Cytotoxicity and Mutagenic Effects of Soil Radionuclides on Some Black Sand Plant Species

Soliman, M. S. A., A. K. Hegazy, S. K. Goda, M. H. Emam, and A. A. Al-Atar, "Cytotoxicity and Mutagenic Effects of Soil Radionuclides on Some Black Sand Plant Species", Journal of Mediterranean Ecology, vol. 11, pp. 5-20, 2011.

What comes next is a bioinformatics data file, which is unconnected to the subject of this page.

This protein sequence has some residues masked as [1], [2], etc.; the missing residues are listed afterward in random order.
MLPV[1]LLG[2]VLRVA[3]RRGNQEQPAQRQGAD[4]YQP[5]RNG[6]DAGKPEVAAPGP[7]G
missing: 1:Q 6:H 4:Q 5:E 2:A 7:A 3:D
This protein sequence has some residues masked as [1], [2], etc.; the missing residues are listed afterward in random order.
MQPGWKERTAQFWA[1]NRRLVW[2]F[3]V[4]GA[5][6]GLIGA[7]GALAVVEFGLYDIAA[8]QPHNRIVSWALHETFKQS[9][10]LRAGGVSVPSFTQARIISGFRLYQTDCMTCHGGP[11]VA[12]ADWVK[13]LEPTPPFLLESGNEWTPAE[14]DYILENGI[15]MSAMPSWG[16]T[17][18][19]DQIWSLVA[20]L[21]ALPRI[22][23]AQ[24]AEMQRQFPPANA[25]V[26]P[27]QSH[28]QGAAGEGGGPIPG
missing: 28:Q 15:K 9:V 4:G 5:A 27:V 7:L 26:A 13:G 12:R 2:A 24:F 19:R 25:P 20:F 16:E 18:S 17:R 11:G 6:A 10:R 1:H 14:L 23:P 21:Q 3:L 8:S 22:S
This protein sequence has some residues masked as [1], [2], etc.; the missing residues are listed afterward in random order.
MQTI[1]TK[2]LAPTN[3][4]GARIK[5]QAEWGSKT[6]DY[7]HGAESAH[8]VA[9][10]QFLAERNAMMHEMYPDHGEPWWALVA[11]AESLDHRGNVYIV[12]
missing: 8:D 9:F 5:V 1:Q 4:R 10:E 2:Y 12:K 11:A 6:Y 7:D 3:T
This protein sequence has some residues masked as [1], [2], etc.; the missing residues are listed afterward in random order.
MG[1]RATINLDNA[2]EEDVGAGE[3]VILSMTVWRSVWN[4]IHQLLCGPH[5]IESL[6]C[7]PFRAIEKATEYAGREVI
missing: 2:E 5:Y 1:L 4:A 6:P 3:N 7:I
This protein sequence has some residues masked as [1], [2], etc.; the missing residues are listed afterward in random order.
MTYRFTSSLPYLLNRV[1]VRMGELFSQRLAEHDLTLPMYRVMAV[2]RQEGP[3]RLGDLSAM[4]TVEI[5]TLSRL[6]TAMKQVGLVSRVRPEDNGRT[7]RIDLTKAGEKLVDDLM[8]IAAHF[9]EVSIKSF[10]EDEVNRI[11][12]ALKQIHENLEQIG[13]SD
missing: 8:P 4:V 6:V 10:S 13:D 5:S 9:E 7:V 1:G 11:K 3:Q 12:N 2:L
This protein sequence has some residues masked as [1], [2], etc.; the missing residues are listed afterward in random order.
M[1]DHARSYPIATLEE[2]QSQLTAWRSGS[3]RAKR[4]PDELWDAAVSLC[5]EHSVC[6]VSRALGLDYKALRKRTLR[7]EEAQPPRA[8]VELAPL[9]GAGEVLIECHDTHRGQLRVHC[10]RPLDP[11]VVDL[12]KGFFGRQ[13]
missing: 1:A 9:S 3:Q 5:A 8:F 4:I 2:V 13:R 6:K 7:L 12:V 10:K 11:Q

Three plant species (CakilemaritimaScop., Senecioglaucus L. and RumexpictusForssk) were selected from three blacksand habitats along the Mediterranean coast in Egypt for cytogenetic studies and to recognizes the mechanism by whichplants withstand high concentration of the absorbed radionuclides through determination of the electrophoratic bandingpattern of protein and amino acid profiles. The study showed that exposure of the study plant species to soil radionuclidescauses decrease in the percentage of prophase and prophase to metaphase ratio, while the percentage of anaphase and telophaseincreases with soil radioactivity. The results revealed chromosomal aberrations, e.g., C-metaphase, star metaphase,chromosome stickiness at metaphase stage, C-anaphase and chromosomal breaks at the different mitotic stages with fluctuationin the index of mitotic phases. High radionuclide content of plants causes alterations in the bands relative mobility andintensities, expression of new proteins and suppression of some proteins.



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